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Top 7 leadership lessons for twenty-somethings

Turning 40 last year certainly put me into deep reflection mode. I realized that it has been some time since I have thought about who I was becoming, where I was, and the work I was doing. I have been in the work of leadership development in Asia for nearly 5 years now, and I know that I wouldn’t be where I am if I didn’t start making crucial decisions in my 20s. So allow me to share 7 mini leadership lessons for young ones who are not yet 30 and are probably still finding their place in the world.

  1. Think about that one thing you can do well to make a difference in the world. Whatever it may be, your commitment will definitely make a difference. In my case, I think I do a good job of building relationships and leveraging them to create opportunities for youth and adults to exercise leadership. Over the past four years, I have been travelling to over 80 cities in 32 countries to run these programs. That’s over 2.5 million miles of travel
  2.  Start and run your own for-profit. The earlier you get to do this, the better. There is probably no better way to pick up comprehensive and competitive life skills — from creating something new and unique, to marketing and strategizing, to managing balance sheets, to employee and customer relations. If you just don’t have the guts to do so, then work for a for-profit like you own it.
  3. Start and run your own non-profit. When you run your own non-profit you gain a deeper and better understanding of our society, as we often are quite far removed from reality. Aside from this, you directly address challenges and issues that impact people’s lives, especially the marginalized and underprivileged.
  4. Get 5 things done before going to work. When you do this, you get a sense of accomplishment even before stepping into your office. For me, I set a morning goal of reading two newspapers, having a quiet time of prayer and reflection, playing tennis or some other sport, eating a healthy breakfast, and having a small chat over coffee or a phone call with my loved ones. Doing all these just help you start your day right.
  5. Make a list of 200 must-read books. Books are considered lifetime teachers. My academic advisors used to share their own lists of must-read books with their students. I have my own as well. Reading, reflecting, and sharing one’s thoughts are possibly some of the most noble ways to use your time and energy. Personally, I set a goal of reading 400 books throughout my four years in college. While I only reached 350, the practice of reading I picked up has since become a part of my lifestyle.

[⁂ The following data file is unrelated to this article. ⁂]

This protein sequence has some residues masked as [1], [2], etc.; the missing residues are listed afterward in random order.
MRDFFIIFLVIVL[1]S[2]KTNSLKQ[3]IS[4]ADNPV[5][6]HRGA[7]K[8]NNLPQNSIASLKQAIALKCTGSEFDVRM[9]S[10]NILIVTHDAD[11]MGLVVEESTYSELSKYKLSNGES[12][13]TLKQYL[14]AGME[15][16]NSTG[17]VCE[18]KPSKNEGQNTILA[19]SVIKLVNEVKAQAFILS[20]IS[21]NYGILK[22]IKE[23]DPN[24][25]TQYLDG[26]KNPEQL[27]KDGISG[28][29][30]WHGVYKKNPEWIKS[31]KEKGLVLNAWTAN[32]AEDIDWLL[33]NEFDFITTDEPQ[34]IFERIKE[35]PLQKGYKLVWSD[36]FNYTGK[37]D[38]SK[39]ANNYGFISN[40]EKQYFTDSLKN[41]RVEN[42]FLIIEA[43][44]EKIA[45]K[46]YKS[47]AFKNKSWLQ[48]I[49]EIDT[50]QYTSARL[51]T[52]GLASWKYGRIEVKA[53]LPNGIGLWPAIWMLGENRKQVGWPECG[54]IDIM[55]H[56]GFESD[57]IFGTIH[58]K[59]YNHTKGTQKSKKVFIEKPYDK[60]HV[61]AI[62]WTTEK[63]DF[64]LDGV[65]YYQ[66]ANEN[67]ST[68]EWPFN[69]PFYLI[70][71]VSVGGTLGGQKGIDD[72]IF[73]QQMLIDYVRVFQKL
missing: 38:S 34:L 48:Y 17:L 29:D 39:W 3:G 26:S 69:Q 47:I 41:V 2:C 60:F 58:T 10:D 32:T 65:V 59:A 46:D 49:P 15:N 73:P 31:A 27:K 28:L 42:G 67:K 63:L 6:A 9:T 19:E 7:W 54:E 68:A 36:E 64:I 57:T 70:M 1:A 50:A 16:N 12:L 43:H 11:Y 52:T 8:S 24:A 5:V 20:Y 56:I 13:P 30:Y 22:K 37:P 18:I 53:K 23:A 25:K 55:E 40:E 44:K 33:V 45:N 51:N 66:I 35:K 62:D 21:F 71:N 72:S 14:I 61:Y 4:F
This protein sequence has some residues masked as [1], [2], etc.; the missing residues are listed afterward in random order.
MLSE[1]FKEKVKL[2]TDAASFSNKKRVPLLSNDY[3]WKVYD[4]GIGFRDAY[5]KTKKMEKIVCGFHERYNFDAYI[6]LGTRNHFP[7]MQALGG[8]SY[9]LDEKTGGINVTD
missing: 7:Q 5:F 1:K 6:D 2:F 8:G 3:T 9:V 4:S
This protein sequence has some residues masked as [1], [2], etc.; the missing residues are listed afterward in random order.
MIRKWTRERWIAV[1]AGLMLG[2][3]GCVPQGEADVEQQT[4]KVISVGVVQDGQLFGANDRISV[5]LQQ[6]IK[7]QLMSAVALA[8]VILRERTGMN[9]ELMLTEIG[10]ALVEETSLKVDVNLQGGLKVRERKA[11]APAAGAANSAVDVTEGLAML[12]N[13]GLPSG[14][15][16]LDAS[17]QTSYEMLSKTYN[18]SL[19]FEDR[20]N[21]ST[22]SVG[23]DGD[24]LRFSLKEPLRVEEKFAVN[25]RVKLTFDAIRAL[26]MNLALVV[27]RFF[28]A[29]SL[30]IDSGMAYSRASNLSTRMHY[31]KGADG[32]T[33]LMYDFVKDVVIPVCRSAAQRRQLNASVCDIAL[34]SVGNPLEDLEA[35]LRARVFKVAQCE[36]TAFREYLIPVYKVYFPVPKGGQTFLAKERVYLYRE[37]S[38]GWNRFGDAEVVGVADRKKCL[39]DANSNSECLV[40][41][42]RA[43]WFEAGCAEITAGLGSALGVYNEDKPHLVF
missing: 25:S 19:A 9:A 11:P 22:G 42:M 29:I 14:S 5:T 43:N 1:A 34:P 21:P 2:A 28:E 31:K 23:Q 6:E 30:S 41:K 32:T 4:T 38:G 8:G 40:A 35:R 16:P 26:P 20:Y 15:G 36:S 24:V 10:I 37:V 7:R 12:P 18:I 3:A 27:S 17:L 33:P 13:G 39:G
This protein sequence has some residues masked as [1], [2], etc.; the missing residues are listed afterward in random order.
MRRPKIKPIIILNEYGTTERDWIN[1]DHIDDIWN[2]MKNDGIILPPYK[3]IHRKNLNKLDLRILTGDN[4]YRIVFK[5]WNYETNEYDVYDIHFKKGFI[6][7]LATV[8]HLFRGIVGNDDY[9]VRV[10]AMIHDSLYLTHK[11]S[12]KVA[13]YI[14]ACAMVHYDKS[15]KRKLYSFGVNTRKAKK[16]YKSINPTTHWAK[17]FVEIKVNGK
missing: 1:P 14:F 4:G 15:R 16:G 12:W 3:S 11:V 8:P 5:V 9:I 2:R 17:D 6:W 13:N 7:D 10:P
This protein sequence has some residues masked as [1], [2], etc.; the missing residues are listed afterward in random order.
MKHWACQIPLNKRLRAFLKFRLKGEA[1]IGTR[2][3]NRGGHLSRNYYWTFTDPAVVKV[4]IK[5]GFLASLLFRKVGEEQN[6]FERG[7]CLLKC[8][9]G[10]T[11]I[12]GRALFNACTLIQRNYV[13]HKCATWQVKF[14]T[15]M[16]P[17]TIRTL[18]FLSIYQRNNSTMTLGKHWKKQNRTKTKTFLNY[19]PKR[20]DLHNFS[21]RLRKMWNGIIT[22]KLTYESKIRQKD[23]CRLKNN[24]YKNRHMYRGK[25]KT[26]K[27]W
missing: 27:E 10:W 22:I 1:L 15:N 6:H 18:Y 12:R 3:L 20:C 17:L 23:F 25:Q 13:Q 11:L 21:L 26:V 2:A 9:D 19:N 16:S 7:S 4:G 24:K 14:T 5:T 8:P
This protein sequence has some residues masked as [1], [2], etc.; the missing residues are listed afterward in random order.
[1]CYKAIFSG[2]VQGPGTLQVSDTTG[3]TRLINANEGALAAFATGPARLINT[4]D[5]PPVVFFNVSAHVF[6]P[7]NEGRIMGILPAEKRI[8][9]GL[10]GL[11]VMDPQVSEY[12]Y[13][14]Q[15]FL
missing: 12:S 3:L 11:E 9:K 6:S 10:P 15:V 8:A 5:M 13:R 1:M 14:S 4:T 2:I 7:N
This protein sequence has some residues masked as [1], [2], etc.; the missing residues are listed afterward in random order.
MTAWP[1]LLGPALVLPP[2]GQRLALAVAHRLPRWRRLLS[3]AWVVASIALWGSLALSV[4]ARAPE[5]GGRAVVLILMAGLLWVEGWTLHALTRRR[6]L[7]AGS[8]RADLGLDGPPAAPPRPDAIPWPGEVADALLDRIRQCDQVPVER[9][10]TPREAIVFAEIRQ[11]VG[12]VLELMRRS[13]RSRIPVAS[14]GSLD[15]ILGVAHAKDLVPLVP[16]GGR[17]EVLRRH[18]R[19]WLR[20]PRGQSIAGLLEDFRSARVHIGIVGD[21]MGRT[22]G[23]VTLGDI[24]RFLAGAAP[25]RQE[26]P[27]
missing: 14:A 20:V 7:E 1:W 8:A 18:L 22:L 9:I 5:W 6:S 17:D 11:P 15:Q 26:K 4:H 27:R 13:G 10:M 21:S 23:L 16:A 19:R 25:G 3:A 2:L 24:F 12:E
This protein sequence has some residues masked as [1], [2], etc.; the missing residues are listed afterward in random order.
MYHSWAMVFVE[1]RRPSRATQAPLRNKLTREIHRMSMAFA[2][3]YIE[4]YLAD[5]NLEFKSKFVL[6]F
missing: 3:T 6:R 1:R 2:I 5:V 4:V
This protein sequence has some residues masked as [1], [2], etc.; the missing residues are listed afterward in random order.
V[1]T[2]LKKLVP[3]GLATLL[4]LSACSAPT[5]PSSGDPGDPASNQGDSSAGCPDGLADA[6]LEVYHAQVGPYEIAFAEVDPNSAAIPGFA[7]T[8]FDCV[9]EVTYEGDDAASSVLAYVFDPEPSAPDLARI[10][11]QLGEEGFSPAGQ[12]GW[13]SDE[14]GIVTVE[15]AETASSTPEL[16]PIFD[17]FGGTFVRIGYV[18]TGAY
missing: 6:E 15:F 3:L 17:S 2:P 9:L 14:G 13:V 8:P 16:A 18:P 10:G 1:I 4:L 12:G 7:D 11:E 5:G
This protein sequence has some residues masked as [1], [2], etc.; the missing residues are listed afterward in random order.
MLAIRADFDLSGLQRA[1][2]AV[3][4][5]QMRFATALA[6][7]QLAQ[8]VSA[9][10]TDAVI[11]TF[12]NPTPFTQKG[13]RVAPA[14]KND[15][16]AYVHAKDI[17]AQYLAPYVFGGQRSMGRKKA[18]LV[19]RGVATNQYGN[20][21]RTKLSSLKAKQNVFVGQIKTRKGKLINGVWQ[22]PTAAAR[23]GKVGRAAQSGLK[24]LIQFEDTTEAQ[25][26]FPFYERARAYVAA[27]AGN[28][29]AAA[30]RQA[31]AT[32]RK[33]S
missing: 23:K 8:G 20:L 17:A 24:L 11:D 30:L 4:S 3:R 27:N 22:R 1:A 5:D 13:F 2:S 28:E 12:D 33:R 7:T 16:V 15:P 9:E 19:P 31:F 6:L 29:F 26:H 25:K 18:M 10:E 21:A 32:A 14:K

6. Make friends with people from at least 20 countries. Today, the world seems to be getting smaller and borders are getting blurred. Global cultural literacy is a crucial attribute for the 21st century. There will certainly be many opportunities open to you if you have a better understanding of how people in other countries think, what they value, and how they make decisions.
  7. Learn to give and to forgive. I have suffered quite a bit from finding it difficult to let go of feelings of resentment against those who have done me wrong. But my father, a big-time mentor of mine, advised me “to engrave the good things others have done to you on stone, and to keep the unpleasant ones on water.” In other words, keep the good memories and discard the bad.

Over-all, our twenties is a time for finding our purpose, a time of great generosity and courage. I am thrilled to share these nuggets I have reflected on and encourage younger ones to work towards making the world a better place with all their idealism, energy, and talents. Of course, growing in leadership is not a one- time thing but rather a non-stop one. The call to be the best version of ourselves requires us to be accountable for what we do and how we spend every single moment of our day.

By Samuel Hungsoo Kim

Samuel is the Co-founder and President of the Center for Asia Leadership Initiatives (CALI), which annually runs 50 leadership programs based on the Adaptive Leadership framework first taught at the Harvard Kennedy School, in 32 Asian countries.